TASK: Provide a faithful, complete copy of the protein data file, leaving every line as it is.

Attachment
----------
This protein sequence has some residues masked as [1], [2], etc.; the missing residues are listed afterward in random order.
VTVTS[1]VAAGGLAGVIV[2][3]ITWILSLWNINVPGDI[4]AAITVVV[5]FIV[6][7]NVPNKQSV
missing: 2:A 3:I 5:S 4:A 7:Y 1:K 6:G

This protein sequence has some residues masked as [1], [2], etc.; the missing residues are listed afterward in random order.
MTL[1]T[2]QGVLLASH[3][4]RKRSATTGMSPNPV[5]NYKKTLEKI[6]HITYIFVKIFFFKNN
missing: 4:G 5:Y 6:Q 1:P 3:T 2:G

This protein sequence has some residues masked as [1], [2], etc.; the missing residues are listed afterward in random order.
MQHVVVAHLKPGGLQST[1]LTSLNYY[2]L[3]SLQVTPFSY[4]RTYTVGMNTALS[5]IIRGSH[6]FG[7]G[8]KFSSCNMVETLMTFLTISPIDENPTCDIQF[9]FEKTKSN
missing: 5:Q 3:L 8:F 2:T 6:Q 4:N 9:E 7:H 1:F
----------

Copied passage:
This protein sequence has some residues masked as [1], [2], etc.; the missing residues are listed afterward in random order.
VTVTS[1]VAAGGLAGVIV[2][3]ITWILSLWNINVPGDI[4]AAITVVV[5]FIV[6][7]NVPNKQSV
missing: 2:A 3:I 5:S 4:A 7:Y 1:K 6:G

This protein sequence has some residues masked as [1], [2], etc.; the missing residues are listed afterward in random order.
MTL[1]T[2]QGVLLASH[3][4]RKRSATTGMSPNPV[5]NYKKTLEKI[6]HITYIFVKIFFFKNN
missing: 4:G 5:Y 6:Q 1:P 3:T 2:G

This protein sequence has some residues masked as [1], [2], etc.; the missing residues are listed afterward in random order.
MQHVVVAHLKPGGLQST[1]LTSLNYY[2]L[3]SLQVTPFSY[4]RTYTVGMNTALS[5]IIRGSH[6]FG[7]G[8]KFSSCNMVETLMTFLTISPIDENPTCDIQF[9]FEKTKSN
missing: 5:Q 3:L 8:F 2:T 6:Q 4:N 9:E 7:H 1:F